8Constructing the RR Graph Select the shortest MINIMAL FR1s1s2s14s10s3s5s5s3s10s14s2s1water gas shift reaction
9Constructing the RR Graph 2Add the shortest MINIMAL ER to include all elementary reaction stepss12 + s15 – s17 = 0s4 + s11 – s17 = 0s7 + s8 – s12 = 0s7 + s9 – s10 = 0s4 + s6 – s14 = 0s4 + s9 – s15 = 0s11s17s8s12s1s2s14s10s3s5s6s7s4s9Only s13 and s16 are left to be includeds15s15s7s9s4s6s5s3s10s14s2s1s8s12s17s11water gas shift reaction
10Constructing the RR Graph Add remaining steps to fused RR graph3s12 + s13 – s16 = 0s13 – s14 + s15 = 0s11s17s8s12s1s2s14s10s3s5s6s7s4s9s15s16s13s13s16s15s7s9s4s6s5s3s10s14s2s1s8s12s17s11water gas shift reaction
11Constructing the RR Graph 4Balance the terminal nodes with the ORORs1s2s14s10s3s5s13s15s11s8s6s7s16s17s9s12s12s4s4s17s9s16s7s6s8s11s15s13s5s3s10s14s2s1ORwater gas shift reaction
12MicrokineticsWe may eliminate s13 and s16 from the RR graph; they are not kinetically significant stepsThis results in TWO symmetric sub-graphs; we only need onewater gas shift reaction
18ULI ObjectivesElucidate the mechanism and kinetics of logistics fuel processing using a building block approach (i.e. CH4, C2H6 …, JP-8)In first 1-2 years, utilize theoretical and experimental research to methodically investigate reforming of methane on various catalystsCH4 + H2O CO + 3H2 (MSR)CH4 + ½ O2 CO + 2 H2 (CPOX)CO + H2O CO2 + H2 (WGS)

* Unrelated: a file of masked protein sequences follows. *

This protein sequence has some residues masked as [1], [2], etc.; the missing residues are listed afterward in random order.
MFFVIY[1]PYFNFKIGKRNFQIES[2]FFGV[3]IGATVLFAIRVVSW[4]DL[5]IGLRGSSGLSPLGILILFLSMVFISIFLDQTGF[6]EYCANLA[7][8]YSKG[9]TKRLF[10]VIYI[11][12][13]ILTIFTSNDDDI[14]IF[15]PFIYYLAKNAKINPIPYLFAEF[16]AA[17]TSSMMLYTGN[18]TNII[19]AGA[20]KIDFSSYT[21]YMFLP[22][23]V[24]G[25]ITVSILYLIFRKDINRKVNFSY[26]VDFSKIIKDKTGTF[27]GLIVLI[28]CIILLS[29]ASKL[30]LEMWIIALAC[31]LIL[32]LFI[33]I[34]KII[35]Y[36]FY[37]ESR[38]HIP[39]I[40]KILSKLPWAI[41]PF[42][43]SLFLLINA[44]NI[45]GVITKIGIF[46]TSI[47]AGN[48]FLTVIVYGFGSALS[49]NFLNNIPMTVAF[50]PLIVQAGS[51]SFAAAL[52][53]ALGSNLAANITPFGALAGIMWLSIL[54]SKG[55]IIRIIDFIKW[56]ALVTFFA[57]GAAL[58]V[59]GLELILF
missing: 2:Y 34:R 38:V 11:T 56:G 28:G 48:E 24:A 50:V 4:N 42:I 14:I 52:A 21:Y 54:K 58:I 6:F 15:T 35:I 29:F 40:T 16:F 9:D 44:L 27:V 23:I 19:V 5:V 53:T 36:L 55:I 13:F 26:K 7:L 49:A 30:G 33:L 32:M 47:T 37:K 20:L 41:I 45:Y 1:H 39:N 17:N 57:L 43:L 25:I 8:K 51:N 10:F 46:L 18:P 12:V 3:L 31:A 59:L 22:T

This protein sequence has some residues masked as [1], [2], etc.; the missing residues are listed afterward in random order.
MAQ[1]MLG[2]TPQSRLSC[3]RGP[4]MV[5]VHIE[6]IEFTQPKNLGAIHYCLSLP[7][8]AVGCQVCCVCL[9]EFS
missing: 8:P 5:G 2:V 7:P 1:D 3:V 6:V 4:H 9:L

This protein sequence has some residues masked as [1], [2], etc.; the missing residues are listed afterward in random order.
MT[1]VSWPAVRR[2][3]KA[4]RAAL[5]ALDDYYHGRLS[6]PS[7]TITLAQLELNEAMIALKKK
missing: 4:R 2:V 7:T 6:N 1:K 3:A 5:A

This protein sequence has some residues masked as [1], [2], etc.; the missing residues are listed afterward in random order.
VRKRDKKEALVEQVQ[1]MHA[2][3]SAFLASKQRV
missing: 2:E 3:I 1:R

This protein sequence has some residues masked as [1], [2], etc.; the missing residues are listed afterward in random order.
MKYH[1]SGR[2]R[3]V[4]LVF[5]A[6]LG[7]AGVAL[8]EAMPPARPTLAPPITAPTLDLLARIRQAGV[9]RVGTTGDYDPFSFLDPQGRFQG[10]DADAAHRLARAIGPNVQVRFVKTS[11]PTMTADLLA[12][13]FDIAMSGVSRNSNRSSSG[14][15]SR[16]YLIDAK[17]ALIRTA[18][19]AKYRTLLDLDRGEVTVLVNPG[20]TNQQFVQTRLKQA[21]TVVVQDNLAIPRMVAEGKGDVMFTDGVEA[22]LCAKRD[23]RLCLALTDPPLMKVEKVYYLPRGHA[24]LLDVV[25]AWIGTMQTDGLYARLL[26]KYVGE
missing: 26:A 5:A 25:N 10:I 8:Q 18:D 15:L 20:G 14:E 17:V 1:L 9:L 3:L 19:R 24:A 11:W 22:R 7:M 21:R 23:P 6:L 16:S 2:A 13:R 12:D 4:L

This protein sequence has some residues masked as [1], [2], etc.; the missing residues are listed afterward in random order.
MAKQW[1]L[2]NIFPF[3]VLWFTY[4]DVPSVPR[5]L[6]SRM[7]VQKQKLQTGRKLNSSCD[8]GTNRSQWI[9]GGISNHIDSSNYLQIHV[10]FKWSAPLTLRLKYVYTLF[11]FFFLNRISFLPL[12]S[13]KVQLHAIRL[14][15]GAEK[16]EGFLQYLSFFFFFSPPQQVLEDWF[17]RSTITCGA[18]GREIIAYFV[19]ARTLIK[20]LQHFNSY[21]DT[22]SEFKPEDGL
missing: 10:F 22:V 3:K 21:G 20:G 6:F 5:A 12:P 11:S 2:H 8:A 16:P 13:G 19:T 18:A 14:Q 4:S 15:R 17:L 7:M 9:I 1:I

19Experimental Approach Catalysts of interest: Ni, Cu, Ru, Pt, CeO2, and commercially available catalysts for steam and autothermal reformationBoth integral and differential experiments used to study kinetics (Tmax ≈ 800 oC)WPI: (External reforming)Test in-house fabricated catalystsMethane steam and autothermal reformation reactionsNUWC: (Internal & External reforming)Apparatus available at NUWC for internal reforming with SOFC button cell testsCommercial catalyst testing – external steam and autothermal reforming of methane
23Benefits to the NavyExtend fundamental understanding of reaction mechanisms involved in logistics fuel reforming reactionsGather data on air-independent autothermal fuel reformation with commercially available catalystsDevelop new catalytic solutions for undersea fuel processingDevelop relationship between ONR and WPI